- 01 Start (1)
- 02 Norfolk (10)
- 03 Suffolk (6)
- 04 Essex (15)
- 05 Kent (19)
- 06 Sussex (14)
- 07 Hampshire (10)
- 08 Dorset (15)
- 09 Devon (38)
- 10 Cornwall (42)
- 11 Somerset (26)
- 12 South Wales (39)
- 13 Pembrokeshire (21)
- 14 Cardigan Coast (21)
- 15 Llyn Peninsula (6)
- 16 Anglesey and North Wales (31)
- 17 North West England (55)
- 19 Dumfries and Galloway (37)
- 20 Ayrshire and Arran (22)
- 21 Argyll (43)
- 22 Highlands (47)
- Miscellaneous (6)
My book: Walking the English Coast
Search this site
Follow me on TwitterMy Tweets
Killer Cows: Killer Cows
Tag Archives: coastal
I pass rusting wrecks and abandoned jetties. A sign tells me it is a “Wildlife Refuge” – although I see no sign of any life, wild or otherwise. Inland there are wet areas and clumps of grass. And a marching army of poles.
The sea gives way to mud flats and a sign. WARNING. The tidal waters and mudflats on this estuary can be dangerous if not treated with respect.
“Or, if you walk into the village, you may be able to catch a bus.”
“I am not allowed to travel by bus,” I tell him.
If he thinks this is a little odd, he is too polite to say so.
I hesitate outside the dark mouth of the gloomy alleyway. For the first time on my whole journey, I feel very uneasy. I am not concerned about tides, or mud, or even snakes. It is the thought of ….. Continue reading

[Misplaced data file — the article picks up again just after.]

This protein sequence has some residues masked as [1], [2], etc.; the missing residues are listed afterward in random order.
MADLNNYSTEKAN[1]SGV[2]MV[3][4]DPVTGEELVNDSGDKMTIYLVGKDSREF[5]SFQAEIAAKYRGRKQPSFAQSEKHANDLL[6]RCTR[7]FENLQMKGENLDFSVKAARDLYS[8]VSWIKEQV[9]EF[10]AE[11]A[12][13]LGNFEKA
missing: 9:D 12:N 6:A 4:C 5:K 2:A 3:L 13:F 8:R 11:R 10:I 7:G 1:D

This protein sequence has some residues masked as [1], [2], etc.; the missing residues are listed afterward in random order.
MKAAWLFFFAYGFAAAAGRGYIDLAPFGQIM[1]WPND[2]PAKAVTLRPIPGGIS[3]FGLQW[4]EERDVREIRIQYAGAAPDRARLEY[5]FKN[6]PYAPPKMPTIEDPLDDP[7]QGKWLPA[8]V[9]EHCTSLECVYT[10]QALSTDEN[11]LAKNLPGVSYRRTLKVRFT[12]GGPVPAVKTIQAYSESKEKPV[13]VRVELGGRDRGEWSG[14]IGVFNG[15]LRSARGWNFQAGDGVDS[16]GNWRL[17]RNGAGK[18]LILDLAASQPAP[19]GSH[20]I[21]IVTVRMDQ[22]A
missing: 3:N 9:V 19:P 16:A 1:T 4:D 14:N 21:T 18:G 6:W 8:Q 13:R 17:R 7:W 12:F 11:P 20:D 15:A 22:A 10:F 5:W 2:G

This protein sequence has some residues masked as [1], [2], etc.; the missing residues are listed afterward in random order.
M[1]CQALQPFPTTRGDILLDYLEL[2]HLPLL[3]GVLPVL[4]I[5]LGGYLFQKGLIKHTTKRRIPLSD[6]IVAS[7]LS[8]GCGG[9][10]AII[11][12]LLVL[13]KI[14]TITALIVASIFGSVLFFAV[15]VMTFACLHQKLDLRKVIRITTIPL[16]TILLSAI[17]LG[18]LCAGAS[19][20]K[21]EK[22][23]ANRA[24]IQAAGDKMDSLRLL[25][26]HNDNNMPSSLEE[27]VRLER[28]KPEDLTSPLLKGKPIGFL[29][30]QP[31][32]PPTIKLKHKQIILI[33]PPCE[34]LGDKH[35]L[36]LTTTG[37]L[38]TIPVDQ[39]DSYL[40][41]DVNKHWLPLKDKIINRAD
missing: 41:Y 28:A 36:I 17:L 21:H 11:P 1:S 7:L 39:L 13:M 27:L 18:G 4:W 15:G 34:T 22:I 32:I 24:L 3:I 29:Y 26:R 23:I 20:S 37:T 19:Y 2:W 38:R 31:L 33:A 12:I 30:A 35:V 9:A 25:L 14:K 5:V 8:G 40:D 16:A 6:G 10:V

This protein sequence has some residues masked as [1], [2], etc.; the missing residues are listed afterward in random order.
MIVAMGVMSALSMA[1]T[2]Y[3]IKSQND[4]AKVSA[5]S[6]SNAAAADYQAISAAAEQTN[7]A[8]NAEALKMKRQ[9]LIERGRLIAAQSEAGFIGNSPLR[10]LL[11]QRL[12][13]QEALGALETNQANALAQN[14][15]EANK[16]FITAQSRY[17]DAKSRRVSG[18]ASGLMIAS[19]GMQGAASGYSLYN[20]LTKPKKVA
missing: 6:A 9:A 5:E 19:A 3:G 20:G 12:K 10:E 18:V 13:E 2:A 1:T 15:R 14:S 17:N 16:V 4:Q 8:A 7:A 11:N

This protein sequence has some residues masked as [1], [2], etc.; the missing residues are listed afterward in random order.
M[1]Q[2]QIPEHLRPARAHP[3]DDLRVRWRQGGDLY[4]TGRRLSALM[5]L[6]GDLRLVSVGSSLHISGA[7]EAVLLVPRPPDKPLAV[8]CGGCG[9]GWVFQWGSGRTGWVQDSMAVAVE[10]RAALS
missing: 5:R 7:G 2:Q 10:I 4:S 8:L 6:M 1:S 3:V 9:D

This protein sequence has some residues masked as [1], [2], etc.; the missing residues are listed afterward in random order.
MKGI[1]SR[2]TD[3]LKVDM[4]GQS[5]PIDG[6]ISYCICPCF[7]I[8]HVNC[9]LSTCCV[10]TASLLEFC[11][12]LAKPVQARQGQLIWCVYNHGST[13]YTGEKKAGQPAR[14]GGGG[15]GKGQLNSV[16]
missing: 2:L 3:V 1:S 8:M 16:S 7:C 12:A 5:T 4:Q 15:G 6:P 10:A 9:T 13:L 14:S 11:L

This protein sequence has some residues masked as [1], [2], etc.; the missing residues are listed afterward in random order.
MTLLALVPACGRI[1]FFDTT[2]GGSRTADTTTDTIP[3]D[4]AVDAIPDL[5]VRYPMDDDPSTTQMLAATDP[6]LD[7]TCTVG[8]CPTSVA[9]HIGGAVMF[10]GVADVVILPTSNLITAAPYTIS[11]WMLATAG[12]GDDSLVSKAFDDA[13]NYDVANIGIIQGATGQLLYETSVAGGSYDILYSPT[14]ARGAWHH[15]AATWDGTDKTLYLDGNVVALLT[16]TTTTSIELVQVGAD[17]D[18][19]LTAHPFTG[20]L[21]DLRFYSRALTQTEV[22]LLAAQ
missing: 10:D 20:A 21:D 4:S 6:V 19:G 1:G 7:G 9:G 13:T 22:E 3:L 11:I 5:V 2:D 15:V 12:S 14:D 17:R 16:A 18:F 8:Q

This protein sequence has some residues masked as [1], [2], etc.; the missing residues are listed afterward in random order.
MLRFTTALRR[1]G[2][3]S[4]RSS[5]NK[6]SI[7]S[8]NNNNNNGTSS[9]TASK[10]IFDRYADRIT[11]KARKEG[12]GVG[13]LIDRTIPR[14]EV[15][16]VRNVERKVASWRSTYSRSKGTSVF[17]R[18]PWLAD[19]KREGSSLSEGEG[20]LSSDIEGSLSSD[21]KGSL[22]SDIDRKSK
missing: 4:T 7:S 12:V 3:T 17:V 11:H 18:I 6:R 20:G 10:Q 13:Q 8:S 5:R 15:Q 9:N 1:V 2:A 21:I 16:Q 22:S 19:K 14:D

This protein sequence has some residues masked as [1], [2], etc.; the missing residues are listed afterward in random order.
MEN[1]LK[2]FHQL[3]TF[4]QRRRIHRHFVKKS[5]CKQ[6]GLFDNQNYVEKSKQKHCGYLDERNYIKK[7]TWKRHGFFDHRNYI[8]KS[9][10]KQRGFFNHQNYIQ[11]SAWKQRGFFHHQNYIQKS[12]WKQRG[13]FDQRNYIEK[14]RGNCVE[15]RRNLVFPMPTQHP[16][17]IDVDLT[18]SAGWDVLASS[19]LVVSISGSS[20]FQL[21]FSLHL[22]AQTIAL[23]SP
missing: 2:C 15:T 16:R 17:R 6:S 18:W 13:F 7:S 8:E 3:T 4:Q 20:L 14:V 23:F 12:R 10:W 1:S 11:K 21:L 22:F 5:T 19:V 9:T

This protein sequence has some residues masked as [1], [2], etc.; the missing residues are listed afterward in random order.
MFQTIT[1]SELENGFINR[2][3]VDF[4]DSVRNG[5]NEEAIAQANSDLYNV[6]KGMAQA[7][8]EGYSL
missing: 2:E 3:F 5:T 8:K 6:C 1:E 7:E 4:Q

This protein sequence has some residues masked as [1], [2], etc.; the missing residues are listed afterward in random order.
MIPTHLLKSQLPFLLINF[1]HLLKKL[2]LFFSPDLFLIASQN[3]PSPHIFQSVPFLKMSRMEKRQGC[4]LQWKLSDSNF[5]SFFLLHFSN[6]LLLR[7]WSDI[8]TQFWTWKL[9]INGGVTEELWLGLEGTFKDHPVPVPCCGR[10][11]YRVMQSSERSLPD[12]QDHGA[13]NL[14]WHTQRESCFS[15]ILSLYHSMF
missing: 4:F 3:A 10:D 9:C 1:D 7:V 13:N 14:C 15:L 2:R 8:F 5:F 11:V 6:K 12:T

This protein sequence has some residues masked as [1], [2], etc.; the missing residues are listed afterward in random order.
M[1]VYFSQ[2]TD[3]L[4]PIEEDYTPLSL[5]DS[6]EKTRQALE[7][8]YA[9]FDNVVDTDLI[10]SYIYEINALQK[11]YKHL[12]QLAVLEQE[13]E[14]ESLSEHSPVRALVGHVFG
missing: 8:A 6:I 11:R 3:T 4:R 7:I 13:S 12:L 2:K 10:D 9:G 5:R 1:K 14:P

My husband joins me and we discover a minature railway and enjoy a grand view of Barling Tip. I acquire – and lose – a walking stick, get sprayed by stinking marsh water and nearly step on a “snake”. Continue reading
I am planning to make good progress over the next few days. Who knows, I might even manage to leave Essex. With 350 miles of coastline, Essex has the longest coastline in England. I was not aware of this fact before I encountered its miles of estuaries ….
The Dengie peninsula is flat, marshy and has a coastal walk 17 miles in length. I suffer my first serious bout of boredom …. then I see a mirage, a strangely decorated gate and discover an enormous mushroom. Continue reading
Here is Byrhtnoth, the Earldorman of Essex, bold and fierce, looking out to sea. I see Bradwell Power Station ahead of me and realise am making little progress. I worry about snakes and twisted ankles …. then my phone dies. Continue reading
This walk starts under wide, empty skies and follows a meandering, sea bank. What is the story behind the lonely bench in this isolated spot? Later, I meet a semi-naked man, friendly sheep and excited children on bicycles.
Bradwell Power Station looms menacingly on the horizon. There is the threat of rain and strange colour-changing light. My trousers look like an insect graveyard – sticky webs with spiders, flies, butterflies, beetles, ladybirds… Little flies extract their revenge on behalf of the insect kingdom, attacking my upper arms. Continue reading